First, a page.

As I announced in April, during the Monitor Future of Philanthropy workshop, the attendees broke into small groups to rapidly prototype an innovation that could help propel some of the themes discussed in the workshop. The group that I was a part of ended up winning the prize for best innovation. My group thought that we’d keep running with our idea and continue to build it on the fly. This has lead to the creation of the Smart Money Award.
The informal group behind this effort is now looking for nominations. Please use the nomination form to submit your suggestions.
The Smart Money Award is about bringing recognition and praise to funders who are willing to embrace the idea that sometimes, in order to maximize your impact, it is best to “follow what works.” The award celebrates funders that decide to lead by following the good work of others, helping to scale up or replicate an already proven initiative developed by someone else. We hope to remove any stigma associated with the concept of following, and instead highlight how it can be a powerful “next practice” in philanthropy.
“Smart Money” and “Following” are concepts I believe are powerful, but missing, elements in philanthropy. I blogged about my view on these concepts in a post titled Signaling, Smart Money & Philanthropy.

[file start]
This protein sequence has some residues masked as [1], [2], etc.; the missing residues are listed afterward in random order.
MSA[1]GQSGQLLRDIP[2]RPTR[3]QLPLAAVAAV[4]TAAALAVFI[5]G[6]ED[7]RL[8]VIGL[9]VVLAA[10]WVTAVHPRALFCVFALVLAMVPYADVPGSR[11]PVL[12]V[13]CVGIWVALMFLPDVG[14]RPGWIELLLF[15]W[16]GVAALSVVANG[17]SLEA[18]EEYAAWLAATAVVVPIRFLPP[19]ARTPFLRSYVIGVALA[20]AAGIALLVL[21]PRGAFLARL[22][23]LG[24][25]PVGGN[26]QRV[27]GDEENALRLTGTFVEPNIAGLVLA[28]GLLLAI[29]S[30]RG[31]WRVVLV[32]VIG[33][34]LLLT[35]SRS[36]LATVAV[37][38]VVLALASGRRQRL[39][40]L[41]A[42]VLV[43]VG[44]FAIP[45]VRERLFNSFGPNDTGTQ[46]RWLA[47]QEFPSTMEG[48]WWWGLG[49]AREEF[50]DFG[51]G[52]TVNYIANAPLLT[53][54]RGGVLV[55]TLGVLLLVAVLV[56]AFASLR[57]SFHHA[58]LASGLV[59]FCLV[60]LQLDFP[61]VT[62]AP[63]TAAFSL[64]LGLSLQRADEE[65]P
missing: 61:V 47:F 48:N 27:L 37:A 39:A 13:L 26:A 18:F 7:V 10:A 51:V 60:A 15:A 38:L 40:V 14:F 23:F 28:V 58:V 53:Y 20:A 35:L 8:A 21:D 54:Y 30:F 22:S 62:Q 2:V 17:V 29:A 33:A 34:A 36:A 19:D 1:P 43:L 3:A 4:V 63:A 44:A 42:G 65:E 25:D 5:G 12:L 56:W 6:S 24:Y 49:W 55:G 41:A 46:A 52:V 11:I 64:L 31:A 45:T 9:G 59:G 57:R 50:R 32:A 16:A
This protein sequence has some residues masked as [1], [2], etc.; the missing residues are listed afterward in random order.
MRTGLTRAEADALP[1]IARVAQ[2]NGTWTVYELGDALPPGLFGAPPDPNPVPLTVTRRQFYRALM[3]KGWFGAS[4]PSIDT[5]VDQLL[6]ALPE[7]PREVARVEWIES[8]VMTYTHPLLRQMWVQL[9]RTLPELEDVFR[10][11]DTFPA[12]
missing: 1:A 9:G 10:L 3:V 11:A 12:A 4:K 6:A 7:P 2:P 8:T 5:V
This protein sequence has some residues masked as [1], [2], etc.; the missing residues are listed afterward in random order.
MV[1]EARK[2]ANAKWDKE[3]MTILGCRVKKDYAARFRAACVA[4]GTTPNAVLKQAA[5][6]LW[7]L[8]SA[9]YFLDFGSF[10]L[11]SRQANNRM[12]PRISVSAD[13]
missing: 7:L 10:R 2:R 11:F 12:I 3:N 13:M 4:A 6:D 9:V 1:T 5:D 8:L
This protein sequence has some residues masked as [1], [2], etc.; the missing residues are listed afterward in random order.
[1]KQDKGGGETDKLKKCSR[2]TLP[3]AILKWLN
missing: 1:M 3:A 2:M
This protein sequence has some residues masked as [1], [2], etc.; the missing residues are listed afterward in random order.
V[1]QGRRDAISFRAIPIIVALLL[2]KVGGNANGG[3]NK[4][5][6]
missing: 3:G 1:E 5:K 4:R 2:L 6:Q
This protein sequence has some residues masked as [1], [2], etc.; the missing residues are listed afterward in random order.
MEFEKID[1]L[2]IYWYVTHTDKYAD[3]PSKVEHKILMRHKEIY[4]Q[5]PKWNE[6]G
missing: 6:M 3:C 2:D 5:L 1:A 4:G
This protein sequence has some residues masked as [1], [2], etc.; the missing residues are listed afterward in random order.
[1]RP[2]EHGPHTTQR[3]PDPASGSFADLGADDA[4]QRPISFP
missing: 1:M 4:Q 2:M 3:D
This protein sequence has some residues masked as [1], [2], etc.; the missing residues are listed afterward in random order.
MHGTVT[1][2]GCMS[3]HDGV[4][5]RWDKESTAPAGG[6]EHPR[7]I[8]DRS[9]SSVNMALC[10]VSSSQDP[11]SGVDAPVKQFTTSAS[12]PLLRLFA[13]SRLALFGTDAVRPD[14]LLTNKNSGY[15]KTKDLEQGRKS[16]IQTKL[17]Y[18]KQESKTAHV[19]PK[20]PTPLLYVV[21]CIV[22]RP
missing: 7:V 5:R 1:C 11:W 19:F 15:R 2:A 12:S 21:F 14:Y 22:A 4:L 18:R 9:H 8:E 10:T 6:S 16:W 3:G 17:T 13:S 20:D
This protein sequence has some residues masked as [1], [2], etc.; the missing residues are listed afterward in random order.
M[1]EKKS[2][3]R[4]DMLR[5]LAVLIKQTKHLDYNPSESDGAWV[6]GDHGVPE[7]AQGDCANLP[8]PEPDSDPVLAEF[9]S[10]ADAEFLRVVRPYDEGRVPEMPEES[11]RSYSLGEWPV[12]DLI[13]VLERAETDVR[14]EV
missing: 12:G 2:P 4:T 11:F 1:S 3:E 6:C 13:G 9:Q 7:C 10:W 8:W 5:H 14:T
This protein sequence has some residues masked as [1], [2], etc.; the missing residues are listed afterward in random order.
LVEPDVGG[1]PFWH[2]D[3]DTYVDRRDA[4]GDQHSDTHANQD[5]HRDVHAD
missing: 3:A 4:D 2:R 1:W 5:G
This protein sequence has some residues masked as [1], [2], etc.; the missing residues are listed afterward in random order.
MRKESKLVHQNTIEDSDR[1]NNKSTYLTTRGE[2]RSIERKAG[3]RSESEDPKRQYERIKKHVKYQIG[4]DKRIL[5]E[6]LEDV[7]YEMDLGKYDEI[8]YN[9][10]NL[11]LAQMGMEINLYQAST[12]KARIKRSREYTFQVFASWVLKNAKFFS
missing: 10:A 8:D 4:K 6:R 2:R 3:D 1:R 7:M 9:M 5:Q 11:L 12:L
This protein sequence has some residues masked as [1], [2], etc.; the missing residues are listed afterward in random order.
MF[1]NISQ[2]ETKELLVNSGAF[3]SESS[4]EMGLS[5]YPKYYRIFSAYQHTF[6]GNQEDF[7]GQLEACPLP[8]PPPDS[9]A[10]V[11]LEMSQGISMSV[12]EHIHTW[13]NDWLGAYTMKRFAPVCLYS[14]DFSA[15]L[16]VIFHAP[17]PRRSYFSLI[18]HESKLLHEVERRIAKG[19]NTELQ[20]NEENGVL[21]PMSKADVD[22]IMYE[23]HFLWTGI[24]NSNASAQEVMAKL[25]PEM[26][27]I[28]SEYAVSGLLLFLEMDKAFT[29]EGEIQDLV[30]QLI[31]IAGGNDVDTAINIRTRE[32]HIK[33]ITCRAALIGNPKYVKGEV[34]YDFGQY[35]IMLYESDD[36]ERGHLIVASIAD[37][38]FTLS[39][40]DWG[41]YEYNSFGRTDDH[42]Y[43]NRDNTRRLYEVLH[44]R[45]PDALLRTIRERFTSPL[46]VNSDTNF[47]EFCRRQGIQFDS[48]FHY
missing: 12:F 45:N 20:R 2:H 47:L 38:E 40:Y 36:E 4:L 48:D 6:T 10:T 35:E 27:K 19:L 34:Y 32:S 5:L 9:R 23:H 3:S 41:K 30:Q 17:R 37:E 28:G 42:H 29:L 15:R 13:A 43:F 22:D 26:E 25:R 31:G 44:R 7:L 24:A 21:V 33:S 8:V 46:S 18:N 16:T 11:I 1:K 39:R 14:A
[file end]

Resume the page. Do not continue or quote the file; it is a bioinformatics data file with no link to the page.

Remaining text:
At the workshop, we awarded the first Smart Money Award to the W.K. Kellogg Foundation for their $16 million grant to support a project of the Buffett Early Childhood Fund. Commenting on the grant at the time it was made, Kellogg president Sterling Speirn said he “saw no reason to start from scratch when a good approach to advocacy and education was already in place.”
In announcing the award at the workshop, we gave the certificate pictured above and a check for $50 to Kellogg vice president Anne Mosle who explained the rationale behind the grant saying “we don’t believe we have to lead everything.”
Now obviously we had fun with this. But we are quite serious about the award.
Our goal is to announce the next award on June 26, the anniversary of the announcement of Warren Buffett’s 2006 gift of over $31 billion to the Gates Foundation—perhaps the largest act of philanthropic “followership” ever made.
I’ll keep you updated on this project as we move forward. Keep in mind that this was something that we hatched in about 45 minutes in a group of people who for the most part didn’t know each other. But the audience members at the Monitor workshop did chip in another $50 (!) to fund our next award. So we’ll keep operating under the assumption that we’ll find what we need along the way and see what happens!
The informal working group designing the Smart Money Award:
- Noah Flower, Monitor Institute
- Lance Fors, Silicon Valley Venture Fund
- John Hecklinger, GlobalGiving
- Bob Hughes, Robert Hughes Consulting
- Gabriel Kasper, Monitor Institute
- Barbara Kibbe, Monitor Institute
- Eugene Eric Kim, Blue Oxen Associates
- Mayur Patel, Knight Foundation
- Diane Sanchez, East Bay Community Foundation
- Sean Stannard-Stockton, Tactical Philanthropy
- Kelvin Taketa, Hawaii Community Foundation
- Edward Wexler-Beron, Monitor Institute